I keep thinking about pills.

No, not in the way you’re thinking (although I have been known to pop the occasional Xanax). It’s my daughter’s pills I’ve been thinking about.

She was diagnosed with Addison’s disease at the age of five—hospitalized for the entirety of what should have been her first week of kindergarten. Her adrenal glands could no longer produce cortisol, so the doctors used an IV to pump a synthetic form into her veins. She was sent home with cortisol pills–something she’d have to take several times a day for the rest of her life.

Cortisol doesn’t come in a sweet-tasting pink liquid or a fruity chew. These were adult pills: round, white, bitter. So were the ones she had to take to regulate her salt and sugar levels.

She was five, a small girl with a tiny throat. She’d never swallowed so much as a coated Advil before. No way she was going to choke these monsters down. So we crushed the pills into powder and mixed the powder into whatever soft foods we thought she’d go for—yogurt, peanut butter, ice cream, etc.

“For fifteen years, her pills have been at the top of the list of things I think about many, many times a day.”

Unfortunately, the crushed-up pills made the food taste foul, and she never finished what we gave her. We worried she wasn’t getting the full dosage.

We then tried cutting the pills into quarters and coached her through swallowing those. It was hard at first—amazing how much water one tiny bit of pill can require and how often those little chips resurfaced—but she had a lot of opportunities to practice and was soon able to do it easily. We moved her up to half a pill at a time. Again, she struggled. Again, she learned to do it. And a few weeks later . . . whole pills.

Now, fifteen years later, my daughter comes downstairs every morning, pours herself a glass of water, sits down at the kitchen table, extracts a handful of pills from her pillbox (she takes synthetic thyroid, too), and tosses them all down with a single swallow. That’s her job. Mine is to refill the pillbox week after week, pack pills daily in her lunch (breaking every school rule in the process; don’t tell on me), and reminding her to take her nighttime ones.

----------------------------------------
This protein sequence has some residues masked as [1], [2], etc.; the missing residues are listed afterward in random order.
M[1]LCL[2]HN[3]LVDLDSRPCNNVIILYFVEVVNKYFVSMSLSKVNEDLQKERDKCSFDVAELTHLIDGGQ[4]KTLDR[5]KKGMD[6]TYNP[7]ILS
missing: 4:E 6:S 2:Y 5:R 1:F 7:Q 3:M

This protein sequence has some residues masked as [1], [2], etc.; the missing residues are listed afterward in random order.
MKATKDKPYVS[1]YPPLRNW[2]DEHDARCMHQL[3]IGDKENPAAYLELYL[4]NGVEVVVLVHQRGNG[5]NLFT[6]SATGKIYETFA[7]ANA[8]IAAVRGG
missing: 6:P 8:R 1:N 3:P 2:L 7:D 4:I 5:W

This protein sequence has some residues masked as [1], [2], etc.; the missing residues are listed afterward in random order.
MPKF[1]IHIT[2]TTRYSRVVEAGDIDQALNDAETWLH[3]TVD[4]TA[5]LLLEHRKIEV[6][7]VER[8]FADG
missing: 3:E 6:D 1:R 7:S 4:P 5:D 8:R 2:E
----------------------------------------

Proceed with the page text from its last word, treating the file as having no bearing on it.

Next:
For fifteen years, her pills have been at the top of the list of things I think about many, many times a day. J. Alfred Prufrock measured out his life in coffee spoons; my daughter has measured hers in pills.

“Oh, who am I kidding? I’ll be texting her all day every day. Reminding her to take her pills. Nagging her about them.”

And now she’s heading off to college.

Her brightly colored pillbox has sat in the middle of our kitchen table for more than a decade and a half. It is the physical embodiment of my constant concern: has she taken her morning pills? Did she remember to bring her mid-day ones with her when she left the house? Will she be back from her friend’s in time to take the evening ones?

I worry. When she skips a dose, she gets tired, absentminded, achy, depressed—it affects every aspect of her life. If she stopped taking them altogether, she would weaken and die. So I fret about the pills and remind her constantly to take them.

But in a few weeks, the pillbox will get packed and moved to another state, where it will be unpacked and put . . . where? I don’t know. A desk? A dresser? Maybe in one of those bathroom caddies? It’s going to be her call, not mine. And it will be up to her to refill it and remember to take the pills every day.

“So I’ll surrender my control of her life, her health, her pills . . . and trust her to take on all that responsibility.”

Worrying about whether or not my daughter has taken her medication . . . I wouldn’t say that was a good part of my life. But the thought of not worrying anymore feels oddly like a loss. On August 24, we’ll help my daughter move into her dorm room, and I’ll probably remind her to keep her pills close at hand. And then we’ll say goodbye. And that night and the next morning and the next night and the morning after that and the day after that and the day after that and on and on, I won’t be there to tell her to take her pills. I won’t be there to refill her pillbox. I won’t be there to pack her pills for the day.

I won’t be there. She’ll be there but I won’t.

Which is as it should be. I want her to be independent.

So I’ll surrender my control of her life, her health, her pills . . . and trust her to take on all that responsibility.

Oh, who am I kidding? I’ll be texting her all day every day. Reminding her to take her pills. Nagging her about them. Asking whether she’s remembered and then asking again and again if she doesn’t respond.

Not for her sake. For mine. Because I’m not ready to stop thinking about her all the time. That would be too bitter a pill to swallow in one gulp.

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